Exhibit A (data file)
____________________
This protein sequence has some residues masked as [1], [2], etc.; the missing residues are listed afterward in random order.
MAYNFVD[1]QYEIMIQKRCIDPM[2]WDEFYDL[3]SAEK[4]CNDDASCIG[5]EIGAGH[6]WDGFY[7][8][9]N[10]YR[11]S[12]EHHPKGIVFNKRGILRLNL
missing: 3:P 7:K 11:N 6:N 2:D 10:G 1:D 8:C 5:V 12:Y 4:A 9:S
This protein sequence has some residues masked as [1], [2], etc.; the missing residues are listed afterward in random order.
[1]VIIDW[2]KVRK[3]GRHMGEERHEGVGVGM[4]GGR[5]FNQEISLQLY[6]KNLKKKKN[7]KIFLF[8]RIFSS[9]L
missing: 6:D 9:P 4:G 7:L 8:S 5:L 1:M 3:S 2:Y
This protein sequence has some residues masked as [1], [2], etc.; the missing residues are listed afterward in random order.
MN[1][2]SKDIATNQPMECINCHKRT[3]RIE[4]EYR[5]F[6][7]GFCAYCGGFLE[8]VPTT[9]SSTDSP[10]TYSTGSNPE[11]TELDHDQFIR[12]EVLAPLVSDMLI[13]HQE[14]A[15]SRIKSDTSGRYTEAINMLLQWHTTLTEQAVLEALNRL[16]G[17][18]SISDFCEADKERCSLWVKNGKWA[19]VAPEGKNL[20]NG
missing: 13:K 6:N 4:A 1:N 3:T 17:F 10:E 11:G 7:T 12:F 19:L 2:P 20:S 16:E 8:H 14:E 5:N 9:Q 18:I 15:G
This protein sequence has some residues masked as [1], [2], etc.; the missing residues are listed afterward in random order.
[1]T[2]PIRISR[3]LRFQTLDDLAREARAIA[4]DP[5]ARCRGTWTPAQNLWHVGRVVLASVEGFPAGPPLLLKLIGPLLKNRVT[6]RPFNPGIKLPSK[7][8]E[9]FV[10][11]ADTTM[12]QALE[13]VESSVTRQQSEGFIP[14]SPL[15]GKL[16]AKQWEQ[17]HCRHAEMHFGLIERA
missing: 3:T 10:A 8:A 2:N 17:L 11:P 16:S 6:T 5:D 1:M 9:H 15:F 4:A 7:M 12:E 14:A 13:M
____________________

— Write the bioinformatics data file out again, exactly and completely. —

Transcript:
This protein sequence has some residues masked as [1], [2], etc.; the missing residues are listed afterward in random order.
MAYNFVD[1]QYEIMIQKRCIDPM[2]WDEFYDL[3]SAEK[4]CNDDASCIG[5]EIGAGH[6]WDGFY[7][8][9]N[10]YR[11]S[12]EHHPKGIVFNKRGILRLNL
missing: 3:P 7:K 11:N 6:N 2:D 10:G 1:D 8:C 5:V 12:Y 4:A 9:S
This protein sequence has some residues masked as [1], [2], etc.; the missing residues are listed afterward in random order.
[1]VIIDW[2]KVRK[3]GRHMGEERHEGVGVGM[4]GGR[5]FNQEISLQLY[6]KNLKKKKN[7]KIFLF[8]RIFSS[9]L
missing: 6:D 9:P 4:G 7:L 8:S 5:L 1:M 3:S 2:Y
This protein sequence has some residues masked as [1], [2], etc.; the missing residues are listed afterward in random order.
MN[1][2]SKDIATNQPMECINCHKRT[3]RIE[4]EYR[5]F[6][7]GFCAYCGGFLE[8]VPTT[9]SSTDSP[10]TYSTGSNPE[11]TELDHDQFIR[12]EVLAPLVSDMLI[13]HQE[14]A[15]SRIKSDTSGRYTEAINMLLQWHTTLTEQAVLEALNRL[16]G[17][18]SISDFCEADKERCSLWVKNGKWA[19]VAPEGKNL[20]NG
missing: 13:K 6:N 4:A 1:N 3:T 17:F 10:E 11:G 7:T 12:F 19:L 2:P 20:S 16:E 8:H 14:E 5:N 9:Q 18:I 15:G
This protein sequence has some residues masked as [1], [2], etc.; the missing residues are listed afterward in random order.
[1]T[2]PIRISR[3]LRFQTLDDLAREARAIA[4]DP[5]ARCRGTWTPAQNLWHVGRVVLASVEGFPAGPPLLLKLIGPLLKNRVT[6]RPFNPGIKLPSK[7][8]E[9]FV[10][11]ADTTM[12]QALE[13]VESSVTRQQSEGFIP[14]SPL[15]GKL[16]AKQWEQ[17]HCRHAEMHFGLIERA
missing: 3:T 10:A 8:A 2:N 17:L 11:P 16:S 6:T 5:D 1:M 9:H 15:F 4:A 7:M 12:E 14:A 13:M